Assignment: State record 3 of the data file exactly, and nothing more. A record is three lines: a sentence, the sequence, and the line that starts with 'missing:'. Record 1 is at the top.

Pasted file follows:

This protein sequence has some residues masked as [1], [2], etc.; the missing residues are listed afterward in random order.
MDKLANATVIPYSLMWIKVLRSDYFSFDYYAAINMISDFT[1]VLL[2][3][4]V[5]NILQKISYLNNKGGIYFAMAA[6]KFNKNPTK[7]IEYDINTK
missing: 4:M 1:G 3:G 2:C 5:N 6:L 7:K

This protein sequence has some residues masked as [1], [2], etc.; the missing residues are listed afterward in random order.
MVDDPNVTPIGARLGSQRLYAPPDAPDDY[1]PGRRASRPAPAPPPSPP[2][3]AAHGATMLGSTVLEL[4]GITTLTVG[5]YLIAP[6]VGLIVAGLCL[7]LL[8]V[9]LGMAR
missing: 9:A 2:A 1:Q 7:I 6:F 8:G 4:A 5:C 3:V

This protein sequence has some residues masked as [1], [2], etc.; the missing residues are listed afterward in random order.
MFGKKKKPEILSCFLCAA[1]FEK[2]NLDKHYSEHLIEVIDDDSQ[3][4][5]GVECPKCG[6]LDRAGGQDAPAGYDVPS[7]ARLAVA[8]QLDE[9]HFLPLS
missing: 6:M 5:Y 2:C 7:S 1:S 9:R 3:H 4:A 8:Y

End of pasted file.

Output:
This protein sequence has some residues masked as [1], [2], etc.; the missing residues are listed afterward in random order.
MFGKKKKPEILSCFLCAA[1]FEK[2]NLDKHYSEHLIEVIDDDSQ[3][4][5]GVECPKCG[6]LDRAGGQDAPAGYDVPS[7]ARLAVA[8]QLDE[9]HFLPLS
missing: 6:M 5:Y 2:C 7:S 1:S 9:R 3:H 4:A 8:Y